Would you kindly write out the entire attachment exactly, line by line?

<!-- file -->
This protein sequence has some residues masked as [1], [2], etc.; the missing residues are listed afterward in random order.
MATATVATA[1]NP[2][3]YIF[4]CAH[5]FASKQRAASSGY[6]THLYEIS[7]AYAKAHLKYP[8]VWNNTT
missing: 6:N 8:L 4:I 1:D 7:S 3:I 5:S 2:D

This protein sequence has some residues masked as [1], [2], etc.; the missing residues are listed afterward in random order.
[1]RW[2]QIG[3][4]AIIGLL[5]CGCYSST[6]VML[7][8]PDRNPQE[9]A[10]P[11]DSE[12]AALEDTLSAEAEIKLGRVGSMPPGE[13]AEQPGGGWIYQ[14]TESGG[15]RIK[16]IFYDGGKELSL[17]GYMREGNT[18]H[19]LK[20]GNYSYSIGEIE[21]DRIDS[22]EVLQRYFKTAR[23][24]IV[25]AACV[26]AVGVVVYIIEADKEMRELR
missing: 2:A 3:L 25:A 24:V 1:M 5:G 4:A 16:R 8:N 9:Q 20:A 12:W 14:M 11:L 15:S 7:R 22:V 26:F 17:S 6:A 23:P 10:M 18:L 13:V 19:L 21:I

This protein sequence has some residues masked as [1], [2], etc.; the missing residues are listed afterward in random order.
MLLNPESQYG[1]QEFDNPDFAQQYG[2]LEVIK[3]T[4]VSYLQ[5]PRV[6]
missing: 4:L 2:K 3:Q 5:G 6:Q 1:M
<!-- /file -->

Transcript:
This protein sequence has some residues masked as [1], [2], etc.; the missing residues are listed afterward in random order.
MATATVATA[1]NP[2][3]YIF[4]CAH[5]FASKQRAASSGY[6]THLYEIS[7]AYAKAHLKYP[8]VWNNTT
missing: 6:N 8:L 4:I 1:D 7:S 3:I 5:S 2:D

This protein sequence has some residues masked as [1], [2], etc.; the missing residues are listed afterward in random order.
[1]RW[2]QIG[3][4]AIIGLL[5]CGCYSST[6]VML[7][8]PDRNPQE[9]A[10]P[11]DSE[12]AALEDTLSAEAEIKLGRVGSMPPGE[13]AEQPGGGWIYQ[14]TESGG[15]RIK[16]IFYDGGKELSL[17]GYMREGNT[18]H[19]LK[20]GNYSYSIGEIE[21]DRIDS[22]EVLQRYFKTAR[23][24]IV[25]AACV[26]AVGVVVYIIEADKEMRELR
missing: 2:A 3:L 25:A 24:V 1:M 5:G 4:A 16:R 8:N 9:Q 20:A 12:W 14:M 11:L 15:S 7:R 22:V 26:F 17:S 6:A 23:P 10:M 18:L 13:V 19:L 21:I

This protein sequence has some residues masked as [1], [2], etc.; the missing residues are listed afterward in random order.
MLLNPESQYG[1]QEFDNPDFAQQYG[2]LEVIK[3]T[4]VSYLQ[5]PRV[6]
missing: 4:L 2:K 3:Q 5:G 6:Q 1:M